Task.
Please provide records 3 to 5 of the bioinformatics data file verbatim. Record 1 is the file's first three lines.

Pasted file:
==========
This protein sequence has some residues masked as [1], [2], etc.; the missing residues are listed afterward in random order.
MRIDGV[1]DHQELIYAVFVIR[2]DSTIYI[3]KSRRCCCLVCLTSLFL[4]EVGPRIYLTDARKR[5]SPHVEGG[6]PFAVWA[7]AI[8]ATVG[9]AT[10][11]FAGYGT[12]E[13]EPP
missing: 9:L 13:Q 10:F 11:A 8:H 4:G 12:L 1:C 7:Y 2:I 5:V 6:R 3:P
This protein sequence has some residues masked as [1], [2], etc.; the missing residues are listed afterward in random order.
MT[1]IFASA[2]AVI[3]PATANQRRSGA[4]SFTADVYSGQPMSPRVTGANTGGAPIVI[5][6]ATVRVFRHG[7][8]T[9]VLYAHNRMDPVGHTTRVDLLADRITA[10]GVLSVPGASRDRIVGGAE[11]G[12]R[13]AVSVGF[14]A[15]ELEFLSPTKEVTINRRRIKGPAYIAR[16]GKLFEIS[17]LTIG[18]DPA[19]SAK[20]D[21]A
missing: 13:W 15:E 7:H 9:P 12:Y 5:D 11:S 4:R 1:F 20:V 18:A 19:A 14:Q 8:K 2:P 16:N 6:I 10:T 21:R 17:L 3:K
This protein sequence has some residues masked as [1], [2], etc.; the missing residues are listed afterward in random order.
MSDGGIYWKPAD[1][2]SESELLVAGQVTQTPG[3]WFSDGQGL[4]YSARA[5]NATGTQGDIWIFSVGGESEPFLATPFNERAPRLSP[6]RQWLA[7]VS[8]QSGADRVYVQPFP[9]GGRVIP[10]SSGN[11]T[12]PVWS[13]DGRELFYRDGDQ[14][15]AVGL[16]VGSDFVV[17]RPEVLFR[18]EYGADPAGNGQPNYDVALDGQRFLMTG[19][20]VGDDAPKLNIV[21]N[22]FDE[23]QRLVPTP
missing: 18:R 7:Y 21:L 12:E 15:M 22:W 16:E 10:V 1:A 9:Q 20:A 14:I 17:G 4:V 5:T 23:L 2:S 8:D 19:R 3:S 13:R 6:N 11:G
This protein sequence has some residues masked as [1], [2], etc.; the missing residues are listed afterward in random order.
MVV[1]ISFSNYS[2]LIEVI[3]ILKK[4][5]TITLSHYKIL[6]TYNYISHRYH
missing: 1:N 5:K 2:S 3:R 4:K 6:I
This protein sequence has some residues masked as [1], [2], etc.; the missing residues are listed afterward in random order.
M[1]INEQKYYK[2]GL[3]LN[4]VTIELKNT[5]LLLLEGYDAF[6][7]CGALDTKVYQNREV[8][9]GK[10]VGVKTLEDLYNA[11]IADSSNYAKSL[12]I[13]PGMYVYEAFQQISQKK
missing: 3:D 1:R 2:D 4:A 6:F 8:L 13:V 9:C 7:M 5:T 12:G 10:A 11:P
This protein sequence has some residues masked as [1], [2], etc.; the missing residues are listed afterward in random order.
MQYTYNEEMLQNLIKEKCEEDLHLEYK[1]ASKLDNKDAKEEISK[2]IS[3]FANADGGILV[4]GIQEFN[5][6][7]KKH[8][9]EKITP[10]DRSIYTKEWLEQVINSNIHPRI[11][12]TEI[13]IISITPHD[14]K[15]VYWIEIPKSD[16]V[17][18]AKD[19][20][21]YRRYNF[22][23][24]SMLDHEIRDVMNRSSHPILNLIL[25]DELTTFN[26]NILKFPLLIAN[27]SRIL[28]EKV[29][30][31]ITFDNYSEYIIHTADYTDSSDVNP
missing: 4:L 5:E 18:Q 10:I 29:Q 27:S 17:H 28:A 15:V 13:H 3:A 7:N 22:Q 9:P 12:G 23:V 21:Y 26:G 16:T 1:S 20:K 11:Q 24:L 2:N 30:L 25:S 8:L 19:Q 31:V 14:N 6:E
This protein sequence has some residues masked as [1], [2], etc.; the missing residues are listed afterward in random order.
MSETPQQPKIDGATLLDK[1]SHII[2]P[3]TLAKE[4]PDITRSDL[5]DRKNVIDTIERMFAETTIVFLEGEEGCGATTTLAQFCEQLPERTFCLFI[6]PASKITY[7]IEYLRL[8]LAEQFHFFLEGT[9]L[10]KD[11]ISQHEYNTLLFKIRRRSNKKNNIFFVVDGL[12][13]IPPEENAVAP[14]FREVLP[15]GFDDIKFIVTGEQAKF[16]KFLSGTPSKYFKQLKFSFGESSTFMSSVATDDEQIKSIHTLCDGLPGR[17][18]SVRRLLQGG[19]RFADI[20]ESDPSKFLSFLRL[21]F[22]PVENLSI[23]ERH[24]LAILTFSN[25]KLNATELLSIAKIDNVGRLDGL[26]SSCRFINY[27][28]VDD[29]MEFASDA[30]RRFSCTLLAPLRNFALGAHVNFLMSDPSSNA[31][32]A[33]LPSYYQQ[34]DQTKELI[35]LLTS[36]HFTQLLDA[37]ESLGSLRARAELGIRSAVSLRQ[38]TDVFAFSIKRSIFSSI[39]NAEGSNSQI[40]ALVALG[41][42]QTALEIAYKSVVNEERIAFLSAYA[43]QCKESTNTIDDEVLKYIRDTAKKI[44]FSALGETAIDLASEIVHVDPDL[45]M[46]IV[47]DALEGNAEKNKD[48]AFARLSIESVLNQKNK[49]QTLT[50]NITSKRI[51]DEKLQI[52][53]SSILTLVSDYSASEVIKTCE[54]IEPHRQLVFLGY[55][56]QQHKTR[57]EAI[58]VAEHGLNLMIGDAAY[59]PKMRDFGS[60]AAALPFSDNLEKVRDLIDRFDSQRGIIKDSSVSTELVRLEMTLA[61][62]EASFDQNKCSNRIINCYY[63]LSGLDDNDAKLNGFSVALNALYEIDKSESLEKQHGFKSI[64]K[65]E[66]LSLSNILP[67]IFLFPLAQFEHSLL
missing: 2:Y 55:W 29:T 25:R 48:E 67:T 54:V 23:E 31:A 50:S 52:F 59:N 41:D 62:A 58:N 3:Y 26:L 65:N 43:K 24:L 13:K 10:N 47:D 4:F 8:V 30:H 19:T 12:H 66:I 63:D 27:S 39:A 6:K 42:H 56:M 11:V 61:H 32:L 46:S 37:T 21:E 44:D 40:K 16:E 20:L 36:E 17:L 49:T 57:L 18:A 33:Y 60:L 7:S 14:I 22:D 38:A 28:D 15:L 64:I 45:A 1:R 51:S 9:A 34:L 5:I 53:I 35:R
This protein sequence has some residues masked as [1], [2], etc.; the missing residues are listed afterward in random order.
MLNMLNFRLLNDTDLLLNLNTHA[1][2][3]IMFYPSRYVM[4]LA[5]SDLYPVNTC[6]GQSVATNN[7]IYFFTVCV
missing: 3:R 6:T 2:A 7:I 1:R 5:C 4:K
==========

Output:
This protein sequence has some residues masked as [1], [2], etc.; the missing residues are listed afterward in random order.
MSDGGIYWKPAD[1][2]SESELLVAGQVTQTPG[3]WFSDGQGL[4]YSARA[5]NATGTQGDIWIFSVGGESEPFLATPFNERAPRLSP[6]RQWLA[7]VS[8]QSGADRVYVQPFP[9]GGRVIP[10]SSGN[11]T[12]PVWS[13]DGRELFYRDGDQ[14][15]AVGL[16]VGSDFVV[17]RPEVLFR[18]EYGADPAGNGQPNYDVALDGQRFLMTG[19][20]VGDDAPKLNIV[21]N[22]FDE[23]QRLVPTP
missing: 18:R 7:Y 21:L 12:E 15:M 22:W 16:E 10:V 1:A 9:Q 20:A 14:I 17:G 4:V 5:T 23:L 2:S 8:D 19:R 3:S 13:R 6:N 11:G
This protein sequence has some residues masked as [1], [2], etc.; the missing residues are listed afterward in random order.
MVV[1]ISFSNYS[2]LIEVI[3]ILKK[4][5]TITLSHYKIL[6]TYNYISHRYH
missing: 1:N 5:K 2:S 3:R 4:K 6:I
This protein sequence has some residues masked as [1], [2], etc.; the missing residues are listed afterward in random order.
M[1]INEQKYYK[2]GL[3]LN[4]VTIELKNT[5]LLLLEGYDAF[6][7]CGALDTKVYQNREV[8][9]GK[10]VGVKTLEDLYNA[11]IADSSNYAKSL[12]I[13]PGMYVYEAFQQISQKK
missing: 3:D 1:R 2:D 4:A 6:F 8:L 13:V 9:C 7:M 5:T 12:G 10:A 11:P